TO THE LIGHTHOUSEwondered. And thinking what a chance it wasfor Minta and Paul and Lily to see her, andfeeling what an extraordinary stroke of fortune itwas for her, to have her, and how she would nevergrow up and never leave home, she said, like a HB: Mark indicating galley 46. child,gal 46“We thought of going down to the beach towatch the waves.”

Instantly, for no reason at all, Mrs. Ramsaybecame like a girl of twenty, full of gaiety. Amood of revelry seemedsuddenlyVW: Line to point of insertion at “seemed”. —saraheilefsonto taketookpossession of her.Of course they must go; of course they must go,she cried, laughing; and running down the lastthree or four steps quickly, she began turningfrom one to the other and laughing and drawingMinta’s wrap round her and saying she onlywished she could come too, and would they bevery late, and had any of them got a watch?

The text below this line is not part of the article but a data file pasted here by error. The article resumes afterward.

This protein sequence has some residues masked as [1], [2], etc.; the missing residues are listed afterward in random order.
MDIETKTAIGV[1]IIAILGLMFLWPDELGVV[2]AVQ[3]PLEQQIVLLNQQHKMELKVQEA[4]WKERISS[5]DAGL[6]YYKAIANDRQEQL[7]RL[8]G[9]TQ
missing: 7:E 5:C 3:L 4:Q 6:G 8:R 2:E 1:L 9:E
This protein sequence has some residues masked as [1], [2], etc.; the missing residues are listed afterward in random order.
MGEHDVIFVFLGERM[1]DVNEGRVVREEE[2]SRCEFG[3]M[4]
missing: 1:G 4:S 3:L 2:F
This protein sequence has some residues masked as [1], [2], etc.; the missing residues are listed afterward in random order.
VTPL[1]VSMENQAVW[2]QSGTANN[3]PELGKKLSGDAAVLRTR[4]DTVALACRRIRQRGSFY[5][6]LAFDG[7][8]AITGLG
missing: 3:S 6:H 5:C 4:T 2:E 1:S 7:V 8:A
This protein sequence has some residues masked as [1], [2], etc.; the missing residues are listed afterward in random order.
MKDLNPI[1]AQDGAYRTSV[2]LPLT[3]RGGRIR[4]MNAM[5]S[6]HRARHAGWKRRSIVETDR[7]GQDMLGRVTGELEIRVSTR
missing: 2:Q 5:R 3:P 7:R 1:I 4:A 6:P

“Yes, Paul has," said Minta. Paul slipped abeautiful gold watch out of a little wash-leathercase to show her. And as he held it in the palmof his hand before her, he felt "She knows allabout it. I need not say anything." He wassaying to her as he showed her the watch, "I’vedone it, Mrs. Ramsay. I owe it all to you." Andseeing the gold watch lying in his hand, Mrs.Ramsay felt, How extraordinarily lucky Mintais! She is marrying a man who has a gold watchin a wash-leather bag!180
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